Jan 27 2010

SCRI Live – Salford talks, but is anybody listening?

The University of Salford’s Centre for Research & Innovation (SCRI) in the Built & Human Environment recently launched a more interactive offshoot of its main website. SCRI Live is built on a customisation of WordPress, delivering a blog (covering housing, health, education and technology) and an RSS feed of news from Building magazine.

I first learned of the site via an email (I’ve participated in various SCRI events over the years), where it said: “SCRI Live also gives you the chance to comment and debate the latest issues that arise from our research” (a suggestion, perhaps, that the existing SCRI website does not encourage such conversations?).

However, unlike the even more recently launched Centre for School Design (post), SCRI Live has not (yet) been actively promoted through Web 2.0 channels (I found just one Tweet from @sobe_salford back in November). SCRI doesn’t appear to be capitalising upon the opportunities presented by having a presence on Facebook, LinkedIn, Twitter, YouTube, Flickr, etc, or by reaching out to other bloggers. Where are the buttons to subscribe to ‘SCRI Live’ tweets or to find like-minded people on LinkedIn, for instance? If you don’t spread the word, how are people going to know that you want to debate your latest issues? To me, it’s like opening a new shop but keeping the door closed and the blinds down!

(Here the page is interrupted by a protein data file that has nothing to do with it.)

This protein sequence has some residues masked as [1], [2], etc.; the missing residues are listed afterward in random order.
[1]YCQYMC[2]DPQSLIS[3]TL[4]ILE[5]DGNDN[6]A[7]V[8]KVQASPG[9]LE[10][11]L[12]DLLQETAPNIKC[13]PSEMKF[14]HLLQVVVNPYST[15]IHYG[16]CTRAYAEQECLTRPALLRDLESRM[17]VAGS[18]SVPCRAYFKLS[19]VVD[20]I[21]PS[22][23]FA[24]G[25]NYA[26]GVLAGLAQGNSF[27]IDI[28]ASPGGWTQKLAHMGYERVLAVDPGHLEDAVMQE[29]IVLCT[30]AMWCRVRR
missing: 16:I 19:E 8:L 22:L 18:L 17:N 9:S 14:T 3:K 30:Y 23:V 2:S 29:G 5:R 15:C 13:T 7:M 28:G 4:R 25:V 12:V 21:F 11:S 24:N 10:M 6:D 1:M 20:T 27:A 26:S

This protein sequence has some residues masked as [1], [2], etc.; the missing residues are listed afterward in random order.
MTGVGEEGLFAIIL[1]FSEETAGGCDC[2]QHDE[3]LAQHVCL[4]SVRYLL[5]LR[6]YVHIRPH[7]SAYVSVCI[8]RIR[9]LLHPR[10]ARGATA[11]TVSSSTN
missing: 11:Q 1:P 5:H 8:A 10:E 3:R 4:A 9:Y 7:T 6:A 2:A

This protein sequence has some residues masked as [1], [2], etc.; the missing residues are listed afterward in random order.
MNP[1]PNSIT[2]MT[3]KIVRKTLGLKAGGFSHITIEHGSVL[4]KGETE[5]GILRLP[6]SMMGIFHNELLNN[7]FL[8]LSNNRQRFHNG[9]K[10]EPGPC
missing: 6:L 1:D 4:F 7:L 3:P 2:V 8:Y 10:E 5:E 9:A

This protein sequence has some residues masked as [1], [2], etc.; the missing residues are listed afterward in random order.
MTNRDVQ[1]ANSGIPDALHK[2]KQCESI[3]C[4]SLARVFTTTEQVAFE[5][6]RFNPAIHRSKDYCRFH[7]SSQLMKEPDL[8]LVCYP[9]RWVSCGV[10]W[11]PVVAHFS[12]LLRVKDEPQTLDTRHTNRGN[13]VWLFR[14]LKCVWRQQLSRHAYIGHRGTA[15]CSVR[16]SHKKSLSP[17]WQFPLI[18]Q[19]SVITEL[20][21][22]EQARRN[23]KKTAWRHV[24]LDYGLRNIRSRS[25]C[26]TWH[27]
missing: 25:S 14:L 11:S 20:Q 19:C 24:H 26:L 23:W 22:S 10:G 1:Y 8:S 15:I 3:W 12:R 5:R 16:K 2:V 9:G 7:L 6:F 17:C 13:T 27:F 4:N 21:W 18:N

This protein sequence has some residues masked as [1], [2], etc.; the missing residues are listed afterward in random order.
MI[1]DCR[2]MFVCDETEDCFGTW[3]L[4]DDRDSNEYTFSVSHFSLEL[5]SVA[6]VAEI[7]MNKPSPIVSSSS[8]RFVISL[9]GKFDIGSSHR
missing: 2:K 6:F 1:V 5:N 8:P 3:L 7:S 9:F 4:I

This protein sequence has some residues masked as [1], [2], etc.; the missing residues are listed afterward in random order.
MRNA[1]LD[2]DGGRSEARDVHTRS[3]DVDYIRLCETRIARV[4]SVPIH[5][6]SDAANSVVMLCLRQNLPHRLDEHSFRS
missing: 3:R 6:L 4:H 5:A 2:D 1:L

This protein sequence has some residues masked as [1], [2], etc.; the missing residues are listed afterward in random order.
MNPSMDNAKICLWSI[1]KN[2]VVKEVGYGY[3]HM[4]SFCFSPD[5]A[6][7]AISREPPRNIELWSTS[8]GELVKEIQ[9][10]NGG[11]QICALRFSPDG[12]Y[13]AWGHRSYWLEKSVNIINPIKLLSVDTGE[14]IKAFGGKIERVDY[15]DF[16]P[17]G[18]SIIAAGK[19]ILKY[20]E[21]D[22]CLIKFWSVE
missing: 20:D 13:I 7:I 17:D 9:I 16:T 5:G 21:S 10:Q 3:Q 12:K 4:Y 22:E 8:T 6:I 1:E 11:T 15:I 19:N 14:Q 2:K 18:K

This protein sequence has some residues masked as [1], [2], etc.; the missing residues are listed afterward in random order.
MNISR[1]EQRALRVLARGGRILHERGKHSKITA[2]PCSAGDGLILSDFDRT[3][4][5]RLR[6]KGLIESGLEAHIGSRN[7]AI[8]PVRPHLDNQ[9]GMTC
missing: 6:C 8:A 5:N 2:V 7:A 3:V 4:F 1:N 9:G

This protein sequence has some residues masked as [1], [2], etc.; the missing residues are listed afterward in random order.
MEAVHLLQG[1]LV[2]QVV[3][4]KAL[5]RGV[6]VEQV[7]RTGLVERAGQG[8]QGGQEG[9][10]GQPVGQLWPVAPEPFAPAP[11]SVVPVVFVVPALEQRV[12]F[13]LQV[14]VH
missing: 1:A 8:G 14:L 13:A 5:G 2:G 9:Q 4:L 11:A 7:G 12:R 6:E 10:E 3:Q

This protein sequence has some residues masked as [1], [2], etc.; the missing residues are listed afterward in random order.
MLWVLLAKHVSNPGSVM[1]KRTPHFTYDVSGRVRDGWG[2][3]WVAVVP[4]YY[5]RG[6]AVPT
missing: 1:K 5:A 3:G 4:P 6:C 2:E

2 comments

  1. Paul,
    Thanks for the gentle ‘nudge’ – I’ll work on opening some ‘web 2’ doors!
    cheers
    Matt (‘SCRI Live’ developer / admin)

  2. Good to hear, Matt.

    It was a post inspired by seeing two initiatives launched within a short space of time (clearly the SCRI one suffers by comparison with C4SD), both of which have significant potential audiences among young people – supposedly, more web-savvy and Web 2.0-literate. This was the latest in a series of posts I’ve done trying to highlight to AEC organisations that old-style one-way, ‘lecturing’, ‘brochure-ware’ websites are increasingly redundant and are easily bypassed by users, who can carry on a conversation about the organisation through social media over which it has no direct control. Much better, therefore, to build Web 2.0 into your communications strategy and use a range of tools and tactics to ensure you can reach and engage with your various publics.

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